Particularly troubling to some activists is the role that outside advocacy groups play in suppressing academic freedom. In her resignation letter, Samiian referenced the role played by the website Canary Mission in influencing the search committee. Canary Mission has become notorious for its blacklists of pro-Palestinian student activists and professors and for public databases intended to threaten their future career prospects over their stances on Israel-Palestine.
"For years, Israel advocacy organizations like Canary Mission and others have been blacklisting students and professors, pressuring administrators to silence political advocacy around Palestinian rights," says Naomi Dann, media coordinator of Jewish Voice for Peace, a progressive Jewish-American organization working on the Israel-Palestine conflict. "This instance at Fresno State is particularly concerning because it seems that outside pressure from Israel advocacy organizations succeeded in preventing the university from hiring a professor for a position working on Palestine and related issues."
The affair at Fresno State followed a flap last month where a professor of Native American Studies at Dartmouth College, who had been offered a deanship at the school, was forced to withdraw after being targeted by a public campaign over his support for the Palestinian civil society-led boycott, divestment, and sanctions movement. In another high-profile 2014 incident, Palestinian-American professor Steven Salaita lost a tenured position he had been offered at University of Illinois at Urbana-Champaign after criticism of social media postings he had made about the conflict. Following a lawsuit, the school ultimately settled with Salaita for over $600,000 in damages, though it refused to concede wrongdoing.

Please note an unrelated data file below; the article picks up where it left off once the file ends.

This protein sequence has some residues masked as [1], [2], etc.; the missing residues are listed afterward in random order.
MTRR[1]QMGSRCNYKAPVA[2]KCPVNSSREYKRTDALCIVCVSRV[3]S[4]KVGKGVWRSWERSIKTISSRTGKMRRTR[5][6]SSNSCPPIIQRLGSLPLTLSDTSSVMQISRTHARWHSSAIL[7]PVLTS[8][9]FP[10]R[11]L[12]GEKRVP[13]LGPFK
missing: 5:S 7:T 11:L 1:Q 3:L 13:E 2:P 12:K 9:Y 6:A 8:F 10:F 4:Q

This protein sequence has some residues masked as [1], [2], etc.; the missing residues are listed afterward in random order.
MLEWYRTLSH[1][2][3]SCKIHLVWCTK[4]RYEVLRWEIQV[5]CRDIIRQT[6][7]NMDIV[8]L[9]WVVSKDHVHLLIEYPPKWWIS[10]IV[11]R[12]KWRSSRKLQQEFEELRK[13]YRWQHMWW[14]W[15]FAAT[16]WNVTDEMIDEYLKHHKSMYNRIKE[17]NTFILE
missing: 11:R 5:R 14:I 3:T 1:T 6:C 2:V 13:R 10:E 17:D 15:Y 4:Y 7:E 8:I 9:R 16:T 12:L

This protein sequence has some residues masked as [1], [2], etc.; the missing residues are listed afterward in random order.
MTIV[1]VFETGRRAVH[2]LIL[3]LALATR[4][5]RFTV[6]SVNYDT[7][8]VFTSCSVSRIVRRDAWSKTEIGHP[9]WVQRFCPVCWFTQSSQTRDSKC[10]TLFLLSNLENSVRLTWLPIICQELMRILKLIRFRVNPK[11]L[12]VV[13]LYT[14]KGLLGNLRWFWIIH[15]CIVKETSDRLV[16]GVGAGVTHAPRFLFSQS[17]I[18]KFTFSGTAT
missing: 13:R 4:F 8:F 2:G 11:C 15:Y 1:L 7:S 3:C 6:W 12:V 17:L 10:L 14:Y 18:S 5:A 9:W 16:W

In 2016, the legal monitoring organization Palestine Legal registered 258 instances of suppression of campus speech on Israel-Palestine, roughly 10 percent of which targeted faculty. But these cases are only "the tip of the iceberg," said Liz Jackson, a staff attorney at Palestine Legal. Many more students and faculty have simply become too afraid to engage in activism or critical scholarship about Israel-Palestine, for fear of the inevitable blacklisting and threats that follow.
"We get calls on a weekly and often daily basis from people asking us if it's safe to be involved with campus groups like Students for Justice in Palestine," she says. "People are very hesitant to speak because they are concerned about how their future will be affected."
Jackson cited a recent example of a young woman who contacted her to inquire if it would be safe to speak out publicly about Israel-Palestine on campus. The woman was a green card holder from a country targeted by President Donald Trump's ban on travel from select Muslim-majority countries and was concerned that getting involved in activism on this subject would jeopardize her family's immigration status. "She told me that she wants to be a civic leader, but she's a black Muslim woman and is afraid of what will happen to her and her family if she is profiled and accused of being a terrorist," Jackson said. "I had to give her an answer that I never want to give, which is that there really might be consequences if she is profiled by advocacy groups and accused of being at terrorist because of her stance on this issue."
Along with the concerns felt by individual students and faculty, Jackson said that a "McCarthyite" environment is being created more broadly on campuses, driven by institutional pressure to censor opinions on the issue. This pressure will have an inevitable chilling effect on scholarship in the long term, with faculty and students increasingly self-censoring to avoid scrutiny.
"There are courses that are not offered, dissertations that are not written, faculty who are denied positions, students who won't join activist groups or attend lectures — all because they are afraid of the likely consequences," says Jackson. "This isn't just a problem for people who care about Palestinian human rights. It's a problem for anyone who cares about keeping our universities places of rigorous learning and open inquiry, especially in the Trump era."Note: Articles listed under "Middle East studies in the News" provide information on current developments concerning Middle East studies on North American campuses. These reports do not necessarily reflect the views of Campus Watch and do not necessarily correspond to Campus Watch's critique.